Figure 6, A and B, demonstrates maps of RTs at the epicardial surface of the RV of (Fig. 6A) WT and (Fig. 6B) Scn5a+/− hearts, measured relative to the earliest RT in the array. This shows greater synchronicity of RTs in the WT than Scn5a+/− hearts. RTDs were of similar length in the LV and RV of WT hearts, and although slightly increased by flecainide, this change was not significant (Fig. 6C). RTDs were significantly longer in the RV than LV of Scn5a+/− hearts. They were also longer in Scn5a+/− hearts than WT, both in the LV and RV. Flecainide increased the RTD in the LV and RV of Scn5a+/− hearts, while quinidine decreased it in both.
These experiments apply multielectrode mapping to integrate the two main proposed mechanisms for the arrhythmogenesis in BrS of slowed conduction and repolarization heterogeneity. We demonstrate localized areas of heterogeneity in ATs arriving at the epicardial surface specifically in the RV for the first time. We furthermore demonstrate a breakdown in the normal relationship between depolarization times and RTs, leading to increased repolarization heterogeneity. Both these factors were exacerbated by flecainide but alleviated by quinidine. Flecainide has an established clinical use in diagnostically unmasking arrhythmogenic phenotypes in BrS patients (23), while quinidine has been shown to have therapeutic effects in BrS (2).
In contrast to most other mapping studies, we have used recordings in which hearts are beating spontaneously, as opposed to being paced from a fixed point on the epicardium. To allow comparisons of RTs, which are cycle length dependent, we used only recordings with a cycle length falling within tight boundaries of between 130 and 150 ms. Using spontaneously beating hearts means that the activation pattern represents both electrical activity travelling through the intraepicardial plane and from the endocardium to the epicardium, while we were measuring only the former of these. This precluded accurate measurement of conduction velocities through the three-dimensional tissue as demonstrated by Bayly et al. (4); however, as the focus of our study was to examine patterns of activation and repolarization arriving at the epicardial surface and thus to provide insight into the mechanism of arrhythmogenesis occurring in vivo, it was crucial to preserve physiological activation sequences in our experiments.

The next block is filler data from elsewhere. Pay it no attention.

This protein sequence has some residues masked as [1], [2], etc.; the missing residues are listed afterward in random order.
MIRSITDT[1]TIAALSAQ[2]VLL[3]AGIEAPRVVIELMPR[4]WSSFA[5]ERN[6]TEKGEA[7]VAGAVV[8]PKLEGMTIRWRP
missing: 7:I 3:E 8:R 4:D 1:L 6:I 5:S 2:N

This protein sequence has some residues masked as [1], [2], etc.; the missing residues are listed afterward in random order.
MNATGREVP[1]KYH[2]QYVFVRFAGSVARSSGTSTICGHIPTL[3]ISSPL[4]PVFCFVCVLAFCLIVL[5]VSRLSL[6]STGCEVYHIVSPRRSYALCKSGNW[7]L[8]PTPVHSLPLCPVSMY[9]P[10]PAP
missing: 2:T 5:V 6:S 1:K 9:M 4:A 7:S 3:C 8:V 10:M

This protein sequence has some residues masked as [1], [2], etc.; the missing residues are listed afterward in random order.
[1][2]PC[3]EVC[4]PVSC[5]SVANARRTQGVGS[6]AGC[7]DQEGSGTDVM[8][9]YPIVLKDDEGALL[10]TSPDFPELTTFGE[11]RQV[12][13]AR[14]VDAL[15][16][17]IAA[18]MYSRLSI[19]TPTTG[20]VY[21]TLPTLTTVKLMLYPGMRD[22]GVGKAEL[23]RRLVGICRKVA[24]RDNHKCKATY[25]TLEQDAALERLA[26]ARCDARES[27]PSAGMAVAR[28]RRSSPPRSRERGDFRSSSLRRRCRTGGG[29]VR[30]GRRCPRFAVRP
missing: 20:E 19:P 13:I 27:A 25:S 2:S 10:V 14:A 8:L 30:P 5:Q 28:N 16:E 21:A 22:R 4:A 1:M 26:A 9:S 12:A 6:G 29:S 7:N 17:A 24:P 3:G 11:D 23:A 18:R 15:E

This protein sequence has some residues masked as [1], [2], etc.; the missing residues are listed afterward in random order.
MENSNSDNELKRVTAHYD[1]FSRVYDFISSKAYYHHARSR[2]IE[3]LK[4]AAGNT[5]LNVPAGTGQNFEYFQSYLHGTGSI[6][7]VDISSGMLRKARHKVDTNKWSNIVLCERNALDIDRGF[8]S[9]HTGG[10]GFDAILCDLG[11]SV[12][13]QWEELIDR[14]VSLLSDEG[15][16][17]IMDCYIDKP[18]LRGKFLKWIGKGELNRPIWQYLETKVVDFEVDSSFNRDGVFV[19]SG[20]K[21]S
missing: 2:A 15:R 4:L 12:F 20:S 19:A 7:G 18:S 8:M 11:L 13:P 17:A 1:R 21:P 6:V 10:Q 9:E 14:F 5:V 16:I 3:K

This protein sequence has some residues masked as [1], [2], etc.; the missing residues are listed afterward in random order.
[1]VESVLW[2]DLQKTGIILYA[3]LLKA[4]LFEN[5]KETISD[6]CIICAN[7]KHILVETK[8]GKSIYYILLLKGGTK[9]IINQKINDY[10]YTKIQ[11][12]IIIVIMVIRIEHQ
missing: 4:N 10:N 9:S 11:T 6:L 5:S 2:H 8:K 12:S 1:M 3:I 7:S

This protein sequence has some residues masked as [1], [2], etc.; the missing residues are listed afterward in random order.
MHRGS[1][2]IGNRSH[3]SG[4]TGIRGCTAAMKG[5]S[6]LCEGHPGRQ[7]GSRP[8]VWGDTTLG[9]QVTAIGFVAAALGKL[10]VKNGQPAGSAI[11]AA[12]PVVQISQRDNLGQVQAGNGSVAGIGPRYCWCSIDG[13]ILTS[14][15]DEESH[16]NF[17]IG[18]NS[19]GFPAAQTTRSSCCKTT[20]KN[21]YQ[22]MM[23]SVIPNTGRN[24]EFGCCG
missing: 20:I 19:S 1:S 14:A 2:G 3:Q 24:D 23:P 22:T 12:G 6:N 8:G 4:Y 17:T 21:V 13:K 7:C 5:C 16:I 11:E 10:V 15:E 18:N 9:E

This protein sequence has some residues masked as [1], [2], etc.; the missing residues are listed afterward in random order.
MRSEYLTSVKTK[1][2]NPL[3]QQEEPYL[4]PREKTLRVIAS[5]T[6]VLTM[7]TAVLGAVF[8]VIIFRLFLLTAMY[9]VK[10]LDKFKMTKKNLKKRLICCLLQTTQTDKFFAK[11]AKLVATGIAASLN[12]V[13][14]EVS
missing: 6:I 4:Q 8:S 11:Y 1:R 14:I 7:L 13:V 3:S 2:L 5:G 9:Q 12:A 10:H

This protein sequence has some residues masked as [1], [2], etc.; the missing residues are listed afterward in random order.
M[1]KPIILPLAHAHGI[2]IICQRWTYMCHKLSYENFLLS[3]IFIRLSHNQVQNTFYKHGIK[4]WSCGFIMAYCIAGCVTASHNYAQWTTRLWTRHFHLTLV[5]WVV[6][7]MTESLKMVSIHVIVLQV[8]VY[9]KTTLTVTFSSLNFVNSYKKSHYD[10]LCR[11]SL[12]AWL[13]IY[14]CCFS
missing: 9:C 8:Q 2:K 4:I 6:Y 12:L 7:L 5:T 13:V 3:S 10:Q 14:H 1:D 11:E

However, it follows that the differences in the activation and repolarization patterns arriving at the epicardial surface, as well as resulting from abnormalities in conduction within the intraepicardial plane, may also reflect delays involving the transmural plane or indeed in the specialized conduction system. While we were only able to record from the epicardium, the finding of a higher incidence of VEs in the Scn5a+/− hearts than WT and their role in leading to polymorphic VT suggests that the Purkinje system could well play a significant role in the initiation of the electrophysiological abnormalities. The Purkinje system has previously been shown to play an important role in the initiation of polymorphic VT after myocardial infarction (25), and furthermore flecainide, which exacerbated the conduction block and repolarization heterogeneities in our recordings, is known to have a significant effect on the Purkinje system. However, previous studies (38) in the Scn5a+/− mice have shown that conduction velocity in the bundle branches was not affected and fibrosis and connexin 40 expression in the bundle branches was also unchanged.